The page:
Below is an example, Hive number 10.  The hive weight after making summer honey was 149 lbs (67.6 kg) with a gain of 68 lbs (30.9 kg).

weighing top bar hive number 10 returned from cotton

 

Below is the scale reading of Hive number 10, which means I need to gently put the 149 lb hive (67.6 kg) on the flat scale as shown, same as the other hives.  As mentioned above, a three-foot long top bar hive with my cross-section size, has a maximum hive weight packed full of honey of about 150 pounds (68 kg).  Hive number 10 is about at its maximum weight.  I can use its extra honey to feed other colonies.

scale reading of 149 pounds for a top bar hive weight

Below are the honey-weight gain tables for the five hives.  The first table is in Pounds;  the second table is in Kilograms.  Here is a summary of the numbers and what happened.

Most of the weight GAINS were from cotton honey (the last column).  A cotton nectar flow is typically slow and is a  steady flow, weather permitting.  Cotton honey is not considered a table grade honey by itself, but it can be blended with other honeys.  I use it to feed bees and to build up colonies.

The average honey weight gain for the five colonies was 67.2 lbs (30.5 kg).  The increase in weight for all five hives was 336 lbs (152.7 kg) for a total weight of 692 lbs (313.9 kg).  That is, 692 lbs (313.9 kg) was the total hive weight I hauled back, and put on the scale, up from 356 lbs (161.2 kg) for the five hives I set out in the beginning.  Over all the total hive weight almost doubled (692/356 = 1.94, almost 2).  During that same time in the summer at my home apiaries, hive weights decrease as the bees consume their winter honey prematurely.

Hive 39 was low on honey compared to the other hives (see table below, first row), and it had a huge weight gain of almost 100 pounds.  Without Hive 39, the average honey weight gain was about 60 lbs (27.75 kg) for the remaining four hives.  That lower average, 60 lbs (27.75 kg) down from 67.2 lbs (30.5 kg), I think is more typical of mature first-season colonies moved to a summer nectar flow.  However, Hive 39 showed how a big healthy nuc can build up strong, ready for winter.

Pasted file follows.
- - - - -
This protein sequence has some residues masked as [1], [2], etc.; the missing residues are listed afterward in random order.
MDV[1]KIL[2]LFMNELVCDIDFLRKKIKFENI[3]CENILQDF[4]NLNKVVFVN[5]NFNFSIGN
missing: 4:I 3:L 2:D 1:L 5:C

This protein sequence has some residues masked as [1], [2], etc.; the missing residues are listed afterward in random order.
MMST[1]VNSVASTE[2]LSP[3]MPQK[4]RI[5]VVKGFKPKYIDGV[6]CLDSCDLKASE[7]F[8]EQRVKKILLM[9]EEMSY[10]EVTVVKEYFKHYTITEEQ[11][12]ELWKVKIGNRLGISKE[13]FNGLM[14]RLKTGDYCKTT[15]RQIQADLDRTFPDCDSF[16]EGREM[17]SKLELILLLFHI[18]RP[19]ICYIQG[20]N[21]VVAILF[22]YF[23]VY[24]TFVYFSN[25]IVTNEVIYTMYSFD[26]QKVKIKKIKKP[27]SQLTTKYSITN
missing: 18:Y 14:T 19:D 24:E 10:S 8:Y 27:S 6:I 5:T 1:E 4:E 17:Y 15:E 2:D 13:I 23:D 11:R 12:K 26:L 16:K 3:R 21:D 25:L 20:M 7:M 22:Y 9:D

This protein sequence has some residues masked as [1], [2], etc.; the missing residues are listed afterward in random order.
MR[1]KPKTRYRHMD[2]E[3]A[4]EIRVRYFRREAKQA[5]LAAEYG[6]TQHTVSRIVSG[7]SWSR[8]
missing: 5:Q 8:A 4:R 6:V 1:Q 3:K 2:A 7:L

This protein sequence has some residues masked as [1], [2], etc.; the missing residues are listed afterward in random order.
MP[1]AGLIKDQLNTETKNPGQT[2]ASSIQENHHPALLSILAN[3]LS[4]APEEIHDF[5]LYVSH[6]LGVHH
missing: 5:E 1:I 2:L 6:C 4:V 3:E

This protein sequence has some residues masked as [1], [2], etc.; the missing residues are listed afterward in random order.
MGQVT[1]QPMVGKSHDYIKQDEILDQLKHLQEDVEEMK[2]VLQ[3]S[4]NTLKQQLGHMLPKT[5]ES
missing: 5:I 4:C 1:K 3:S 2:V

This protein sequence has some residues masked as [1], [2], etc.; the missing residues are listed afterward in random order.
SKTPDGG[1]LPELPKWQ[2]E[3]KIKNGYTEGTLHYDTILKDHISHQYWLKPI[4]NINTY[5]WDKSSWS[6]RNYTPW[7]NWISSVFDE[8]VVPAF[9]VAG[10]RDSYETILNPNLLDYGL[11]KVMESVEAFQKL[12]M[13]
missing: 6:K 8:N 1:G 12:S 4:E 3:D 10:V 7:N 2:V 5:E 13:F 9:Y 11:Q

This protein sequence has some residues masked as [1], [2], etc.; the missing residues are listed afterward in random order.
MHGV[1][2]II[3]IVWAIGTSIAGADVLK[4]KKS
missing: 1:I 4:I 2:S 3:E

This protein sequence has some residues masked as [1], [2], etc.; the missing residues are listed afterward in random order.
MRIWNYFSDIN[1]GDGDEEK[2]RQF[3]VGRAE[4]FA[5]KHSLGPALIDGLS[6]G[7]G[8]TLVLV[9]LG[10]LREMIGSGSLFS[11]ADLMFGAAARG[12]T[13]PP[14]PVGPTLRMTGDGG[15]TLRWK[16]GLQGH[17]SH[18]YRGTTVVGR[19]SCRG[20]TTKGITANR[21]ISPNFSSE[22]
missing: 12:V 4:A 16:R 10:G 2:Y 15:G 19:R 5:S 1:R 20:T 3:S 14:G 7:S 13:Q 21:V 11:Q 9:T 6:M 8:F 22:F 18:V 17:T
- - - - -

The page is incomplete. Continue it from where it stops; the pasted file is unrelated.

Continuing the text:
Note: Put the pieces together.  Below is an example of top bar hive honey production.  The “Green top bar hives” in my book and on my web page, show how to construct top bar hives for only a few dollars each, if that.  Or one can build the hives from boards still at a reasonable cost.  My top bar hive products page show all the other ways top bar hives can generate revenue.  But a beekeeper needs to know how to manage the bees, keep them healthy, and many other important things to make beekeeping successful and sustainable.  When I was a beekeeper in high school, I had 125 frame hives, and produced honey by the ton. Back then, I had about 40 beekeeping books.  And those books saved me a lot of sorrow.

cotton honey production data in pounds

 

H-7

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Consider supporting these pages by making a donation.  Click the donation button below and enter credit card or debit card information.  Paypal handles all the security.  Or you can purchase a copy of my book.  Clicking the book takes you to a page describing its 12 chapters.  Thank you.

W. A. Mangum, PhD

 

Top-Bar Hive Beekeeping: Wisdom and Pleasure Combined

 Posted by at 3:14 pm